Peninsula’s rare plants protected

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Joint venture: Groups are working together to protect the Mornington Peninsula’s exotic flora.

Joint venture: Groups are working together to protect the Mornington Peninsula’s exotic flora.

SOME of the rarest plants on the Mornington Peninsula and French Island will be better protected under a $85,000 project between Trust for Nature and Parks Victoria.

The state government money will go towards fauna population surveys, weed control, establishing herbivore exclusion zones, improved fencing, seed collection and conservation management plans.

Trust for Nature regional manager Ben Cullen said one of the rarest orchids in Australia – the leafy greenhood – occurred in some areas of the Nepean Peninsula and was considered a threatened species because of trampling, pest herbivores, urban development and “unfavourable” land management practices.

Other species and communities protected by the project include the coast helmet orchid, Venus hair fern, late helmet orchid, coast tobacco, French Island spider orchid, swamp everlasting and coastal Moonah woodland.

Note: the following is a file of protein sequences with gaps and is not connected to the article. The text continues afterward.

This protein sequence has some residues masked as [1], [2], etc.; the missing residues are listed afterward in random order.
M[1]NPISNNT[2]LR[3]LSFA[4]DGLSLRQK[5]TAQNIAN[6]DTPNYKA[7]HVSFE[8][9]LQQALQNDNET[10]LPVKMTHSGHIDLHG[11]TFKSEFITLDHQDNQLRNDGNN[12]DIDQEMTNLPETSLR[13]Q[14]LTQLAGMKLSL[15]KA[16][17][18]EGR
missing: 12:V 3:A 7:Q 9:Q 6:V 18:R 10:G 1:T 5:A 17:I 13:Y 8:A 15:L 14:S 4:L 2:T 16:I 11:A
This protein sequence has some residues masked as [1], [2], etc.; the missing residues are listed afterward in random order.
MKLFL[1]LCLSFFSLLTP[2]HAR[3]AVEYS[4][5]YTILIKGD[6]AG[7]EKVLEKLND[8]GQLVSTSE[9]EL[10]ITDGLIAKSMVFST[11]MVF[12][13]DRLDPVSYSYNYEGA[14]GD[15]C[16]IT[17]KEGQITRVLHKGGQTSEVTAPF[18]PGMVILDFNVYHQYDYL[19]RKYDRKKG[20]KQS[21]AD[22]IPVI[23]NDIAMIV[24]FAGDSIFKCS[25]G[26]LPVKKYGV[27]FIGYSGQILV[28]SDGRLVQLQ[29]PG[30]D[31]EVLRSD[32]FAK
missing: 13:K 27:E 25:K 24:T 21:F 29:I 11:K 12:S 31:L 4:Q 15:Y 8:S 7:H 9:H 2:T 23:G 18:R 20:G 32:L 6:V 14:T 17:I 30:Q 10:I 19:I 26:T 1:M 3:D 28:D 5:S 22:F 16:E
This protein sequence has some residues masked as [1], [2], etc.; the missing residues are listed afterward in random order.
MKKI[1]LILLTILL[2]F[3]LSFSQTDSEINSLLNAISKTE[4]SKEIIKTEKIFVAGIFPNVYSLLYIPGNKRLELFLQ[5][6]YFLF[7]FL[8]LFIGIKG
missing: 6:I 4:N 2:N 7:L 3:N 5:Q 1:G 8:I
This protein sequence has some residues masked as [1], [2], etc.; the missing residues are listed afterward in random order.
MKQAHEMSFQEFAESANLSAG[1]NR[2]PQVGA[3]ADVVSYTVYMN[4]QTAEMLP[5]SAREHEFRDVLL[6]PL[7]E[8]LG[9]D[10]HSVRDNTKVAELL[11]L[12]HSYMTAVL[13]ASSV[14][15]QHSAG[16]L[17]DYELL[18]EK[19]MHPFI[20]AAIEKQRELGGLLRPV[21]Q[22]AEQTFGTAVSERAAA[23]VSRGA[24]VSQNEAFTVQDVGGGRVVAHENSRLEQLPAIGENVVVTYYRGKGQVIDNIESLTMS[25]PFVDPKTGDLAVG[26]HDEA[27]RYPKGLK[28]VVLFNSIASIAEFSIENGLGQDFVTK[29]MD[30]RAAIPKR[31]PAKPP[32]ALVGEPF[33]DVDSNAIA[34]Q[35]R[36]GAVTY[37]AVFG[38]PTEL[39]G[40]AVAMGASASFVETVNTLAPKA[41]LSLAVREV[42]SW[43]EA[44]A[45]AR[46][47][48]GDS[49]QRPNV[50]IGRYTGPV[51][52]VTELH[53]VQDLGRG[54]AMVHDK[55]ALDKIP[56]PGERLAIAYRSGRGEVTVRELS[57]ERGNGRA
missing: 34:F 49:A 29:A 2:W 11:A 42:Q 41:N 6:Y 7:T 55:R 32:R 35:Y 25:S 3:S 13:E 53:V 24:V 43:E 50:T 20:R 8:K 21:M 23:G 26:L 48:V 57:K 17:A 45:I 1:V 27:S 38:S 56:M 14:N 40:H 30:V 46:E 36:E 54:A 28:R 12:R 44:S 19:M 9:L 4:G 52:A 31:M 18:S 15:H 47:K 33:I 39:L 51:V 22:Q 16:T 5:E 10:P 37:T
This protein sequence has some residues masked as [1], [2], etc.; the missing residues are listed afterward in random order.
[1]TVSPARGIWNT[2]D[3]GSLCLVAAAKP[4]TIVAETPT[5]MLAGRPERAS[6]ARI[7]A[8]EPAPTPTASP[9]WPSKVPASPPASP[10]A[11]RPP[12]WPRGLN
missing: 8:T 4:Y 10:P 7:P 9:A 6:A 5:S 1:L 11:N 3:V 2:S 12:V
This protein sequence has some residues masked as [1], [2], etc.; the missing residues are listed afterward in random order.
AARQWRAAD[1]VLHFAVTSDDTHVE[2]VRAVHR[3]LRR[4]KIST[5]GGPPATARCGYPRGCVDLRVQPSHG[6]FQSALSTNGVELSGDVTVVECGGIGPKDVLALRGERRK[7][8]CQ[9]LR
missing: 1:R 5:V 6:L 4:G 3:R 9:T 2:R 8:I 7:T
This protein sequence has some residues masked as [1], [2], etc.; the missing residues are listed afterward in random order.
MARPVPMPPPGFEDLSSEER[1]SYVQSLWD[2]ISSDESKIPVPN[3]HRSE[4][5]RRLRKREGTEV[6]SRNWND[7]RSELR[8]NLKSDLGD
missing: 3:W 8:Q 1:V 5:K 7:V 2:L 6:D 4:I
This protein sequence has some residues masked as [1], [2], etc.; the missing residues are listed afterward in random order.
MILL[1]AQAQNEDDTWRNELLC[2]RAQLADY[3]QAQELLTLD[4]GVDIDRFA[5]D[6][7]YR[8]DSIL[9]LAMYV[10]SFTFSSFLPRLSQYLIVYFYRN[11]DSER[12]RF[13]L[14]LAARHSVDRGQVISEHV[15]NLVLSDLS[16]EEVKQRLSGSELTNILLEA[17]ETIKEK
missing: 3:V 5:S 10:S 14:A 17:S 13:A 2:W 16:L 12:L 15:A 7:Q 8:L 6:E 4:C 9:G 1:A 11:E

Trust for Nature and Parks Victoria are working in collaboration with Royal Botanic Gardens, Southern Peninsula Indigenous Flora and Fauna Association, Australian Native Orchid Society and land holders to protect endangered species.

“It’s really important we work collaboratively and that the community is part of the efforts to give these rare plants the best chance of survival on both public and private land,” Parks Victoria ranger Louise Bracy said.

For more information about the project call Ben Cullen on 0407 044 821.

First published in the Western Port News – 25 October 2016

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